Last Friday, on a cool evening in the heart of Venice, friends, art lovers, and passersby shared wine and snacks to celebrate the opening of the James Caprell Gallery. The space, a recently renovated bungalow on Abbott Kinney, is home to the work of not only a fine young artist, but also a man with a background as fascinating as his work.
Seven years ago, Caprell left a Wall Street career that had him on a fast track to great wealth and position. Working 120-hour weeks that caused him to go sleepless for days on end, Caprell began to feel that a life spent basically making wealthy people even wealthier would not make him happy. So he quit and devoted his considerable energy to acting and painting. In 2004 he had his first art show for friends and family, as fate would have it, in Venice. He sold his first painting at that show, and his work and reputation have been growing ever since.
Caprell loosely defines himself as an “action painter,” the spontaneous, intensely energetic style made famous by artists such as Jackson Pollock and William de Kooning. But Caprell’s work and approach differ from his predecessors in several key ways. The aforementioned titans of modern abstract were primarily concerned with the experience of the artist as he painted, and allowing that experience to freely define the ultimate form of the work. Although Caprell believes in this impulsive, intuitive approach, he also consciously focuses his attention on composition. Caprell is constantly working to keep the physical elements – line, color, texture, etc., in balance so the viewer is not, in his words, “thrown off the canvas.”
Caprell works in layers – sometimes as many as 20 or 30 – and favors acrylic paints because they dry quickly. Depending on the “series,” a group of paintings that explore a similar theme or aesthetic, Caprell may also use mixed-media such as cloth, plastic, and in the case of a whimsical piece called “Fast Food,” foam insulation shot right out of a can onto the canvas.
“Core,” the piece that adorned the invitation to the opening, is from a series that emphasizes “liquid movement”: colors run and merge, lines overlap and intertwine, but are compositionally stabilized by the painting’s center figure, a heart-like shape that both holds the viewer’s attention, and acts as the source from which all other action derives.
By owning his own gallery, Caprell is unique among visual artists. He hastens to point out that the purpose of opening the gallery was not born of some massive ego trip, but rather out of his sincere desire to connect directly with people who are interested in his work. His plans for the space also include guest artists (by way of putting his money where his mouth is, Caprell will never exhibit someone whose work he himself has not purchased), musical performances, and play readings, but he stresses that the space is first and foremost a gallery wherein he can share his work with the community.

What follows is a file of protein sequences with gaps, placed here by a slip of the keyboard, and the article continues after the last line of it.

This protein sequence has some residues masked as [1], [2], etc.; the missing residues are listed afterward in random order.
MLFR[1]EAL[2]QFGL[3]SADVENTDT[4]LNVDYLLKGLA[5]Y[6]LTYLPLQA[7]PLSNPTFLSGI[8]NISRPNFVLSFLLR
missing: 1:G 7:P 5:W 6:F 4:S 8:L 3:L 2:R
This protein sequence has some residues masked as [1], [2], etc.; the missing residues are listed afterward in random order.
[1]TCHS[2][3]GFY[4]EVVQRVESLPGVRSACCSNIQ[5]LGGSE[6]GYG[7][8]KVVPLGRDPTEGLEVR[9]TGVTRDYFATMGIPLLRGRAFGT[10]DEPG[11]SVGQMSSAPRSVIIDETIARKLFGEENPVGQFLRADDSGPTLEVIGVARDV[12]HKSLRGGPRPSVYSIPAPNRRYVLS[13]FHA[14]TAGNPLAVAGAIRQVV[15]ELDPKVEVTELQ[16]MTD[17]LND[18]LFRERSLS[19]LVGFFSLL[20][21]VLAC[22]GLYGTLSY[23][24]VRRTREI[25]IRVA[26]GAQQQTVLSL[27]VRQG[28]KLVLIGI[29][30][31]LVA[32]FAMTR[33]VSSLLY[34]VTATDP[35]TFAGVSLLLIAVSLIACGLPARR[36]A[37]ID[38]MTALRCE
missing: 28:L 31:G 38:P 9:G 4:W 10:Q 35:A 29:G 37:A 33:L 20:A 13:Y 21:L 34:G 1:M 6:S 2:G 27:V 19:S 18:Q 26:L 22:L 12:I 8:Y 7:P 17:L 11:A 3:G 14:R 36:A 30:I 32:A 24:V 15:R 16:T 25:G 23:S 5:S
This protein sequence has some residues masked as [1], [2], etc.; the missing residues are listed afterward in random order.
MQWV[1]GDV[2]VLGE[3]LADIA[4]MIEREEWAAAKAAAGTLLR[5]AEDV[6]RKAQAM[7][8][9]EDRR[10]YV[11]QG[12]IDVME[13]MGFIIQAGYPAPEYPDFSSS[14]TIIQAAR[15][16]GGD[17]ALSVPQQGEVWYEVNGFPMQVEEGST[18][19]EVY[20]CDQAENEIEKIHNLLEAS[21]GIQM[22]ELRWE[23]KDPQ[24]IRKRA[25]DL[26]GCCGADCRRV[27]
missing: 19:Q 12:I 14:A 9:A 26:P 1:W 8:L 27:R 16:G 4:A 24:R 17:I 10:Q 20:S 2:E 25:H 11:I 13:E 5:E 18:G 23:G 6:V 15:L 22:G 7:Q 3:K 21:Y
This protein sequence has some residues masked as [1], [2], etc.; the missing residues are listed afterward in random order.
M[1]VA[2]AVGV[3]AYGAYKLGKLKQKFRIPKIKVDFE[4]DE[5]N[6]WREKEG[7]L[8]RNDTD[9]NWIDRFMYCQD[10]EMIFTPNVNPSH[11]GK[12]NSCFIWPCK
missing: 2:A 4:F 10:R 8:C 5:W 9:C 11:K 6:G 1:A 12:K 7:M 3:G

Caprell is an outgoing and charming young man with a ready smile and a down-to-earth manner that certainly belies the stereotype of the asocial artist. His need to create art is really part of the larger design of his life: to live with purpose and integrity, and to serve others in everything he does. In describing his dissatisfaction with some of his early artistic efforts, Caprell explains that the same ego that drove him on Wall Street – to be the top dog, to win praise and adulation – was driving his art. He became acutely aware that in order to truly create meaningful work he needed to lose his ego, his desire for approbation, and work purely from the desire to, in some way, touch the viewer’s heart. The lyrical, passionate work on display in his cozy gallery is a testament to an artist who found his creative voice by means of finding himself.
At one point during last week’s opening, a seven-year-old boy ran up to a dazzling painting called “Labyrinth,” and exclaimed, “Wow! That’s awesome! That’s beautiful!” and then ran off as quickly as he arrived. The public, apparently, has spoken, and the praise is well-deserved.
The James Caprell Gallery is located at 1136 Abbott Kinney Boulevard in Venice, and is open Wednesdays through Sundays, 1-7 p.m., and by appointment. For more information, call 310.909.8645 or go to caprellcollection.com.